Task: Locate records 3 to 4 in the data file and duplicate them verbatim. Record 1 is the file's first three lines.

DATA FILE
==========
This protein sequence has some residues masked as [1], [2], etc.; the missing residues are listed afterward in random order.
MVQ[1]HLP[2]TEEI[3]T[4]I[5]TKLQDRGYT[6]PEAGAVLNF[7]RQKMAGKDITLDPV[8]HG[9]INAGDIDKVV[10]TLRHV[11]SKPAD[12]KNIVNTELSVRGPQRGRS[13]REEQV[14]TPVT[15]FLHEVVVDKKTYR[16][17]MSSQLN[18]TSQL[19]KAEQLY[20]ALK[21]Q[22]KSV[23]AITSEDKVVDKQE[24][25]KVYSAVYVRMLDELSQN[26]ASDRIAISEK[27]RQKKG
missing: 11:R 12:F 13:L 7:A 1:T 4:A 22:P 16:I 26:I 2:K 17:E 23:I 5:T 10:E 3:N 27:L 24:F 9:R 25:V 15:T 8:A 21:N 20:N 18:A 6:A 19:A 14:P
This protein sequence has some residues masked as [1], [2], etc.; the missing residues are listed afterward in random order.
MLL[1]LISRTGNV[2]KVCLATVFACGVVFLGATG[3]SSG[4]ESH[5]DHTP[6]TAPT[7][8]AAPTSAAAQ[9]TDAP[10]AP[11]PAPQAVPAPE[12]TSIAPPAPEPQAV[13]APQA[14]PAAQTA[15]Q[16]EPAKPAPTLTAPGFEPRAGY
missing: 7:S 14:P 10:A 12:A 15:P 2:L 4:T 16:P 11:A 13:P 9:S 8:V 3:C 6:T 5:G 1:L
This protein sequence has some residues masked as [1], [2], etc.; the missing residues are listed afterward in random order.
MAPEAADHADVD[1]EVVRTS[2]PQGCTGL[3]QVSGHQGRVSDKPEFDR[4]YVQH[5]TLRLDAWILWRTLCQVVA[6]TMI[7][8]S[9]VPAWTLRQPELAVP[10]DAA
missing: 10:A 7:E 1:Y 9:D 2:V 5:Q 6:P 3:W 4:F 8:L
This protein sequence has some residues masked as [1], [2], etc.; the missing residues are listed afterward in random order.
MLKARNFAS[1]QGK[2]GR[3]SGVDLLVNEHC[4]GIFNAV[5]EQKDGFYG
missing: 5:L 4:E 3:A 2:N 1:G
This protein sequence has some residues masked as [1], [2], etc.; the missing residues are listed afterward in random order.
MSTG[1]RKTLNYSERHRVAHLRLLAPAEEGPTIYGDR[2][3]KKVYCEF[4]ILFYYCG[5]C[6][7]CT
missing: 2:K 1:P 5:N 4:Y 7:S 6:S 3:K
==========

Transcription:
This protein sequence has some residues masked as [1], [2], etc.; the missing residues are listed afterward in random order.
MAPEAADHADVD[1]EVVRTS[2]PQGCTGL[3]QVSGHQGRVSDKPEFDR[4]YVQH[5]TLRLDAWILWRTLCQVVA[6]TMI[7][8]S[9]VPAWTLRQPELAVP[10]DAA
missing: 10:A 7:E 1:Y 9:D 2:V 5:Q 6:P 3:W 4:F 8:L
This protein sequence has some residues masked as [1], [2], etc.; the missing residues are listed afterward in random order.
MLKARNFAS[1]QGK[2]GR[3]SGVDLLVNEHC[4]GIFNAV[5]EQKDGFYG
missing: 5:L 4:E 3:A 2:N 1:G